PETER MOORES admits time is short for England to make themselves a competitive force at next year’s World Cup.

If England fail to win both remaining one-day internationals against India, at Edgbaston today and Headingley on Friday, Alastair Cook will have led them to five successive series defeats.

Their only success in that time – aside from a one-off fixture against Scotland – came in Cook’s absence, when Stuart Broad was captain in the West Indies last spring.

Loading article content

Moores has been coach so far only for one series setback, at home to Sri Lanka this summer.

However, after trouncings against India to go 2-0 down with two to play in the Royal London Series and with less than six months before the World Cup in Australia and New Zealand, he has significant issues to address.

Cook’s sub-80 strike rate and England’s failure to cope with India’s spinners in Cardiff and then Nottingham over the past week are among the most vexed topics.

Moores has heard the critics claiming England are playing in the past, against opponents who have surged ahead, and those who advocate Cook should step aside in favour of a more dynamic 50-over batsman. But he said: “When people say ‘you’re going to go back and play like England in the 19 whatevers’, that’s not what we’re doing.

“We’re pretty clear on a strategy to go and be successful.

We have to find the right people to put that in place.

“But 50-over cricket isn’t quite the same as people just walk out and whack it. The best sides don’t do that either.”

The Moores template is one that takes account of the statistics to which England once seemed entirely wedded but also asks players to think on their feet and assess whether it is time to sit in or hit out.

“We have seen the game changing in the way people are striking the ball, and we’ve got to get the balance right in our side,” he said.

“We’ve also got to believe in ourselves in what we’re building towards, both as a coach and a team, so we find a style of play that can be successful against the best sides.

“But we’ve got to work fast.

“We’ve got to accelerate the development of the team quicker than might be normal to get ourselves really competitive by the World Cup.”

England’s two defeats against India have seen them lose 13 wickets to spin, but Moores is confident they have batsmen who are capable of much better.

“Playing spin is an area where we want to improve,” he said.

“We’ve got some good players of spin, like (Ian) Bell, Cook and (Eoin) Morgan, but we have to deliver in a oneday game.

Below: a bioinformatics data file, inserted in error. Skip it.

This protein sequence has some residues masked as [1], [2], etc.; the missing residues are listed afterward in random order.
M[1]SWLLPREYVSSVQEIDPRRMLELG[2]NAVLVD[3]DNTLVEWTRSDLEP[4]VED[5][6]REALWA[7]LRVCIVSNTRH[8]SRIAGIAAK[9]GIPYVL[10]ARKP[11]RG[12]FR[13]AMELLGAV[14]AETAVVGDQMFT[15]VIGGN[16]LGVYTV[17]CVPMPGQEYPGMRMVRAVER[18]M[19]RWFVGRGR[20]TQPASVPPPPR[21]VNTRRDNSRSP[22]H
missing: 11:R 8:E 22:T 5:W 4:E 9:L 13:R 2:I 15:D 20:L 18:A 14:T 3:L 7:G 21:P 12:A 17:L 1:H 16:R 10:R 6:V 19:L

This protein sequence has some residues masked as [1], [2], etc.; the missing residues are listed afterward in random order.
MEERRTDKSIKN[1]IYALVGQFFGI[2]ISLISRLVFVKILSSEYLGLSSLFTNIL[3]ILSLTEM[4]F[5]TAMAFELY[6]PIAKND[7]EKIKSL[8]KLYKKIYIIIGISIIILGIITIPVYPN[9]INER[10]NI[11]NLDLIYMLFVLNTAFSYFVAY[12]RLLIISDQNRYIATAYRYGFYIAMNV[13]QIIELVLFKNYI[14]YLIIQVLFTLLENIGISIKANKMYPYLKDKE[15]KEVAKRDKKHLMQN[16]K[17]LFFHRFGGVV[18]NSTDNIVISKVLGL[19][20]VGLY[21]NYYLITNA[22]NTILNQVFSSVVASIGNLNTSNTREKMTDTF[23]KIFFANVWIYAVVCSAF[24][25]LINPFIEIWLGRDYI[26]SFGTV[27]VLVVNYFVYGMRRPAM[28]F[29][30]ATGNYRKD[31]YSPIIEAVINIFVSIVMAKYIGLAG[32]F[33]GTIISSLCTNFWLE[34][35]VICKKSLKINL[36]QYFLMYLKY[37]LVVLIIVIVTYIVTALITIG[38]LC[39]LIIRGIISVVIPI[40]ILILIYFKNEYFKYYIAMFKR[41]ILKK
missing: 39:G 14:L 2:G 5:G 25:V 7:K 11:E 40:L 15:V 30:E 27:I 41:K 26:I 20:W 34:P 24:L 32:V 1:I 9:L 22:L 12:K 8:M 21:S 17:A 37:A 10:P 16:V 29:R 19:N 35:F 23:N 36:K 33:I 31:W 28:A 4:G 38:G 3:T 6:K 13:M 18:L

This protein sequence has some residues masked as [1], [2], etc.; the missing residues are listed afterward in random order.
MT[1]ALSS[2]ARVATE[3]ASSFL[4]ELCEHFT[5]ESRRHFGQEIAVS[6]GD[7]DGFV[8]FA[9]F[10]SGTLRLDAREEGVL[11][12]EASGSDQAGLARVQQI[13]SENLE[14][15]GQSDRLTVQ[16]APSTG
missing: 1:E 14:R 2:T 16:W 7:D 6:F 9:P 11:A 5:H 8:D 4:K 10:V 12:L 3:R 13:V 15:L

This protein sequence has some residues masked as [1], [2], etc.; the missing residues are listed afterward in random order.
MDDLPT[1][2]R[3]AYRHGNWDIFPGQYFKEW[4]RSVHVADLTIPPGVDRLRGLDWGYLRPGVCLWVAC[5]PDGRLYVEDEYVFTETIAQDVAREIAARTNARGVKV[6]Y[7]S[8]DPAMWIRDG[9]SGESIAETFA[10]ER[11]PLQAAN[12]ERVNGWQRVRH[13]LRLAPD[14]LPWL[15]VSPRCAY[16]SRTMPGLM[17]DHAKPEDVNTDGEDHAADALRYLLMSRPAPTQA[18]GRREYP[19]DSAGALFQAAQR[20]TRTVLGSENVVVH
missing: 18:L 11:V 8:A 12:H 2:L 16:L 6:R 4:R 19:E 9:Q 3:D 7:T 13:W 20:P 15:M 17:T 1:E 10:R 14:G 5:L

“I think we have a chance now to really work at how we’re going to put pressure on spinners.

“The role of that player is to be able to normally score about five-an-over in the middle overs and not get out, which is what you need to do to be a successful side.

“England have got players who have done that in the past, and we’ve got to start doing it again. In the last two games we haven’t.”

He also believes Cook, Bell and Joe Root all have the ability to up their tempo.

“If you look at any topflight team, you’ve got a couple of guys in the top order who are striking somewhere round about 90 and are averaging about 50.

“We’ve got players who can do that. There’s been lots of talk about scoring 300.

“But that doesn’t happen all the time, and in certain different conditions you (just) have to score what is a winning score on that pitch.”

Cook, without an ODI century in his last 37 innings, is under most pressure.

But Moores added: “His record matches a lot of other people’s.

“There are top 10s in the world, who are outstanding players in that form of the game, and Alastair will be working to keep moving his game forward.

“But to his credit, his conversion – five hundreds, 19 50s in 80 odd games – is pretty high.

“He’s certainly got more hundreds than anybody else (in this team), and that’s part of what we’re looking to do.

“His strike rate, just under 80, yes, you might want to grow it a little bit.

“When he’s in form, he’s got his way of playing that can be effective in one-day cricket.”

Moores describes England as “unfancied” for the World Cup, and their current form makes grim reading.

But according to India spinner Ravi Ashwin, all is not necessarily lost just because a team go through a lean period before a major tournament.

“I remember in 2003, when India toured New Zealand and we had a horrible tour ... and (then) we went all the way to the final there,” he said.